Singing Priest at Wedding: well beyond the liturgical problems

You’ve no doubt seen the video or heard the story about the priest who sang Leonard Cohen’s “Hallelujah!” at a wedding.

Praytell blog makes a good point and asks a thoughtful question.

On Facebook, I have many friends who are liturgists, music ministers, youth ministers, and clergy. There, I’ve noticed that those who are liturgists mostly cannot stand what this priest did in the video. Those who are youth ministers tend to be much more enthusiastic about this. Music ministers and clergy seem to be on both sides. Yet most all agree that the priest has a lovely voice and sang this song very well. And almost everyone I know loves the original song by Leonard Cohen.

I’ve already tried to explain to my Facebook friends why this is not an example of good liturgy. But the arguments I hear back from those who are overjoyed at what this priest did are not about what constitutes good liturgy but about what brings joy to the assembly. I lament that we’ve gotten to the point where for some, “good liturgy” equals joyless liturgy.

The social media conversation around this video is very telling. Liturgists (myself included) have not done ourselves or others any good by beating people over the head with rubrics. Yet rubrics do have value, as does human emotion. How can we bridge the divide?

So, without recourse to “It’s against the rules,” what is a helpful way of explaining why this is so inappropriate?

Well- I think you have to toss out all the liturgical explanations, and questions of style, or even questions about secular music in church in order to get at the root of it. Those things are all important, but the atrocity being committed here is much deeper than that, I think.

Let’s even lay aside questions about the theology of the song (which is a bit sketchy), since people don’t tend to care about that sort of thing (and God can withstand stupid things being said about Him).

The first big problem is that the wedding liturgy is about the couple, not the priest. (It’s about God, first. But, whatever, right?) The singing drew attention away from the couple and directed it toward the priest. This is selfish and narcissistic, and robbed the couple of what is rightfully theirs.

Priests tend to forget how a wedding functions in the life of the couple. For a priest – he may preside at hundreds or possibly thousands of weddings in his lifetime. A couple gets married only once. It doesn’t matter if the priest is bored, or has heard all the prayers before, or has to do this same thing again tomorrow. Each wedding is a unique event in the life of a couple, and a priest should not impose his own personality onto that.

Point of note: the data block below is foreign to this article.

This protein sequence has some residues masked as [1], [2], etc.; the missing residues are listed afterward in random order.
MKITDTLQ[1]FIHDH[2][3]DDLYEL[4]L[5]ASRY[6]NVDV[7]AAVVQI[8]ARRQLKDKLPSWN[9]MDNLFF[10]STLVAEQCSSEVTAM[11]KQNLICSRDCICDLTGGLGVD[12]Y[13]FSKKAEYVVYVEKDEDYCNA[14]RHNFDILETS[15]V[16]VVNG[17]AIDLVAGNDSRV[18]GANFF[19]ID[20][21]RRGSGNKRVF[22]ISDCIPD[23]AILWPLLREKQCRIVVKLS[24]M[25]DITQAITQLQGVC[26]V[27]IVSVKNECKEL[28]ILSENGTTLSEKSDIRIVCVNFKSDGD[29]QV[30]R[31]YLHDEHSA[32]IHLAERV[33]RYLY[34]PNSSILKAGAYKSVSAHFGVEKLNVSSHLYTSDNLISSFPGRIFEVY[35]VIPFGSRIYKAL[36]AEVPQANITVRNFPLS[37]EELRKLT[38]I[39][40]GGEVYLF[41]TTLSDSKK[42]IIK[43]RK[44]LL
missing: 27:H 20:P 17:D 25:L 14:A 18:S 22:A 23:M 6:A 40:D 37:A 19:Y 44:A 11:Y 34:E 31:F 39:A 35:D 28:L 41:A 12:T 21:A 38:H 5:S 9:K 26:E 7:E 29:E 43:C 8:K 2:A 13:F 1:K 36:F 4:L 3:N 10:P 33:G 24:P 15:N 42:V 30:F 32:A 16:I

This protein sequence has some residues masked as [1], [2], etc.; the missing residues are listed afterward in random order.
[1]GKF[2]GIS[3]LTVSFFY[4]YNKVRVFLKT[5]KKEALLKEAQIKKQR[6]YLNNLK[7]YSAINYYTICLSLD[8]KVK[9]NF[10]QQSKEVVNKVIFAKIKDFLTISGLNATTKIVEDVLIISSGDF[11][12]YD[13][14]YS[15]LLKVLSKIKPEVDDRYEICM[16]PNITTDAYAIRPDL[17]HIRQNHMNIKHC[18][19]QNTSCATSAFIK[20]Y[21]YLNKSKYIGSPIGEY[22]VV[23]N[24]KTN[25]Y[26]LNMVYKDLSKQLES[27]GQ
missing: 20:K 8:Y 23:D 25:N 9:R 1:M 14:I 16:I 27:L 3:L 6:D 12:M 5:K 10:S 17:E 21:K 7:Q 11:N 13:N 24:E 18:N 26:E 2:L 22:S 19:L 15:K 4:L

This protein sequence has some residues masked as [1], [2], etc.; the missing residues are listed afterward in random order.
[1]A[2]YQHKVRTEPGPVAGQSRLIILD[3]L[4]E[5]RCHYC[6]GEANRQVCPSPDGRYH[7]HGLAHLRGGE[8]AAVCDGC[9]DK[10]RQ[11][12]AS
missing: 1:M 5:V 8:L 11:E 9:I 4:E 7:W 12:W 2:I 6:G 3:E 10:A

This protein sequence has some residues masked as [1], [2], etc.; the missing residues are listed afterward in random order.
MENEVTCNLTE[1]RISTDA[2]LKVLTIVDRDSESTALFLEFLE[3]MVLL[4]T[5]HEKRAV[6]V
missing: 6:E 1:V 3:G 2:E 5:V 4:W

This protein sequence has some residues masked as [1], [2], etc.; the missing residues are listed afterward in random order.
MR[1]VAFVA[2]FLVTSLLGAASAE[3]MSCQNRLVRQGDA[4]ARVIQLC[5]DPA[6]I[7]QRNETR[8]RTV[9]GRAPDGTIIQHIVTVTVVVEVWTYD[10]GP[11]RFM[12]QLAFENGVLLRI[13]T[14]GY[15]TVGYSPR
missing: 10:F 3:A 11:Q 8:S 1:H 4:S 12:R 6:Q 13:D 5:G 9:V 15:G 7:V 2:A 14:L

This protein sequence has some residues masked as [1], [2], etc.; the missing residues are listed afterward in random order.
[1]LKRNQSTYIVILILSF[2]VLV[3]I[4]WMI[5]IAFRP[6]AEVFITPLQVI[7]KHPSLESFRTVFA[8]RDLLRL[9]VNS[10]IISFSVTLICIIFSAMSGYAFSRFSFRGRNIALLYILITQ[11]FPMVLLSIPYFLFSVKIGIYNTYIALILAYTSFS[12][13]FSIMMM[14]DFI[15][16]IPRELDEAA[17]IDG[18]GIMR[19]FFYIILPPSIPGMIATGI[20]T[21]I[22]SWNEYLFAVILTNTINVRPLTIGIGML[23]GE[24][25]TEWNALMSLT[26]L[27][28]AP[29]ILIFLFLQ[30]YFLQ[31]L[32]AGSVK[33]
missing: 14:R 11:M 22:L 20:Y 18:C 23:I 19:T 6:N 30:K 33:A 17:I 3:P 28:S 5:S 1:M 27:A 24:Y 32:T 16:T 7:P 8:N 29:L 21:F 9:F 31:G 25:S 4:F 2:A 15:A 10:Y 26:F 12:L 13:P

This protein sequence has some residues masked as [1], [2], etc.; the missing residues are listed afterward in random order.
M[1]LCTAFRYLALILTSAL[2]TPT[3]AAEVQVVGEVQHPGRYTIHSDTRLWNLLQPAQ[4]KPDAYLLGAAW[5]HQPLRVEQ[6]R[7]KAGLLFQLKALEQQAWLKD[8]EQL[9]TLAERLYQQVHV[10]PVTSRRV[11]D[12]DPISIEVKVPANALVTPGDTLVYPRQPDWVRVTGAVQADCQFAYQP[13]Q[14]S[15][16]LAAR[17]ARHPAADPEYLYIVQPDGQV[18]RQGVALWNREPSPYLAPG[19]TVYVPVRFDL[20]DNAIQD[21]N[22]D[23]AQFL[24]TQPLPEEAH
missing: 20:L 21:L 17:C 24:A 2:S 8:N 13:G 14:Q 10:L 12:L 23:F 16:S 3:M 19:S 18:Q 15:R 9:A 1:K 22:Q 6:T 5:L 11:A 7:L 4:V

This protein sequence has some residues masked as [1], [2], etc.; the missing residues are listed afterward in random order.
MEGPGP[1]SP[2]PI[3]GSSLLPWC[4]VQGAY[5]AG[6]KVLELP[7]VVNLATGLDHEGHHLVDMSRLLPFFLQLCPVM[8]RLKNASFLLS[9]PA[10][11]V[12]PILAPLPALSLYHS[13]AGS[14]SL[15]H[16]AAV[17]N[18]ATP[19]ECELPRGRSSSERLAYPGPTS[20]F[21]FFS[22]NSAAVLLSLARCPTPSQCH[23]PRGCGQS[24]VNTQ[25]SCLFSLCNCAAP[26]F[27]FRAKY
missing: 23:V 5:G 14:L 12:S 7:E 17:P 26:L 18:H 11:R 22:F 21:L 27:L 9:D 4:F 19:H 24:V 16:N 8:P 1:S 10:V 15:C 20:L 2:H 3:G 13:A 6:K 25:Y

Which brings me to the second point, the really disturbing one.

In singing this song in particular, the priest is not just intruding on the wedding celebration, but is intruding on the couple’s relationship. If the song has little meaning for them, the intrusion is only annoying. If it has real meaning to them (which, according to the social media advocates of this nonsense, it does for many many people), the intrusion is profoundly disturbing, even creepy.

Does anyone listen to lyrics anymore?!

It’s really a profoundly moving song, but its not even remotely appropriate to a wedding. It’s about the ways that lovers hurt each other and the glory that can be found even in that pain.

Love is a lot of things, including sometimes a cold and broken “hallelujah.” But a wedding is specifically about the “victory march” of love.

Because of its focus on the private aspect of love (hidden pain and secret joy), and not the public aspect (celebration) it is a remarkably intimate song, with the speaker of the song addressing it to his (or her, I guess) lover.

From a liturgical standpoint, you could fault the lyrics for their vagueness. But that misses the point. The mystifying and pseudo-biblical imagery allows any couple with a shared history to write their own meaning into it, to put fleshy details into the cosmic and romantic poetry. Any couple who finds this song specifically meaningful has a meaning in it that is unique to them.

It is really beyond inappropriate for a priest to publicly insert himself that way into a couple’s private story, taking on the vocal role of one of the lovers. Honestly, it creeps me out a bit, and makes me wonder about that priest’s personal life and his own private longings and struggles in a way that the public should not ever be privy to.

More than a violation of rubrics or good taste or even theology, it is a violation of the sacred rites and private stories that bind lovers together, like a confused idiot stumbling unaware upon two people sharing their first kiss, and not knowing enough that he should turn back around and let them be.

The priest apparently did not sing the original text of the song. I didn’t know this because I honestly could not bring myself to listen to it.